1. Acknowledging foremost that all kinds of speech are not protected by the First Amendment to the Constitution of the United States of America which states “Congress shall make no law respecting an establishment of religion, or prohibiting the free exercise thereof; or abridging the freedom of speech, or of the press; or the right of the people peaceably to assemble, and to petition the government for a redress of grievances,” Emory University shall not protect the privilege of students to vocalize hate speech. The social app Yik Yak has been utilized on Emory’s campus to post messages similar in sentiment to the following posts: “So Black people can complain about their fucking microaggressions and whatever but if I as a white person feel unsafe or uncomfortable for any reason, I’m ignorant. Fuck that”, “I’m about to jack off to ebony porn to help race relations”, and “Let’s be real. Black lives matter is a sham. It’s not because you’re black. It’s because you’re selling crack and ran from a police officer.” This is hate speech, which is defined by the American Bar Association as “speech that offends, threatens, or insults groups, based on race, color, religion, national origin, sexual orientation, disability, or other traits.” Whereas, this fits the description of the aforementioned posts as it did to the Swastika painted on the fraternity house of Alpha Epsilon Pi (which was swiftly removed by the authorities), it is illogical for Emory to remain impartial in the matter at hand. On October 11th 2015, Emily Sacamoto was arrested on Emory’s Oxford campus for posting “I’m shooting up the school. Tomorrow. Stay in your rooms. The ones on the quad are the ones who will go first.” Though the federal Stored Communications Act (18 U.S.C. § 2701) prevents Yik Yak from disclosing the account information of a user without an official request from law enforcement, it is impermissible to allow racist students to terrorize Black people on any form of media and the anonymity that Yik Yak provides is a breeding ground for behavior of that sort. Hence, we demand that Emory University Information Technology Services formally request that Yik Yak, Inc. install a geofence covering the zip code 30322 in order to protect our students from subjection to intolerable and psychologically detrimental material.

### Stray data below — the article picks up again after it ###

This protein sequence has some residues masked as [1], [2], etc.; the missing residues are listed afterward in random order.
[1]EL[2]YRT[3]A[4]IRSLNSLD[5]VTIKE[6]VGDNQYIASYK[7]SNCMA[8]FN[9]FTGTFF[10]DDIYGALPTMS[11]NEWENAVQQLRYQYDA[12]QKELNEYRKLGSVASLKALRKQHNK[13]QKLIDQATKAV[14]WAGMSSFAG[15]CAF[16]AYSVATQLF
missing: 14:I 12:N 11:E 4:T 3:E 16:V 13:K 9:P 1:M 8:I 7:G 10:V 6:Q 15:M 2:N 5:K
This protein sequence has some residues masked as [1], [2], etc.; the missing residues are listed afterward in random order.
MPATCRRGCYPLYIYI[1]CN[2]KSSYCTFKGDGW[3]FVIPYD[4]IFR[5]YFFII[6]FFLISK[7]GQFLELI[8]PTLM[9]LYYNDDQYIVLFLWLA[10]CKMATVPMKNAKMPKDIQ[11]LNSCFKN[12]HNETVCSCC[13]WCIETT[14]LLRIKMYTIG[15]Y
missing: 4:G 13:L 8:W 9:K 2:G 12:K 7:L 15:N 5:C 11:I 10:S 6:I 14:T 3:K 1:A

1. We demand that there be a student led GED program or opening Emory classes to black workers at Emory (DUC, Cliff, Maintenance). We would like for workers to take classes at Emory but understand that they have limited break time and other restrictions due to their demanding, undercompensated and under-rewarded labor. We, from our own observations, do not like the mistreatment and exploitation of DUC/Cox workers, who are also forced to endure extreme discomfort. We demand that there is better treatment of the DUC/Cox workers and more comfortable conditions for them to work under.
  1. Emory University does not currently have a General Education Requirement that focuses specifically on the histories and experiences of people of color. The Campus Life Compact for Building an Inclusive Community at Emory (written Fall of 2012) states that the Office of the Provost and academic Deans will: 1) Consider creating a Global Citizenship & Diversity General Education Requirement and 2) Expand the range and quantity of course offerings specifically related to race relations, racism, ethnicity, etc.; encourage departments to make hires with these areas in mind whenever possible. This has not happened. Simply put, we demand that Emory University follow through on this recommendation and create a General Education Requirement for courses that explore issues significantly affecting people of color, and this course should be implemented in the fall of 2016.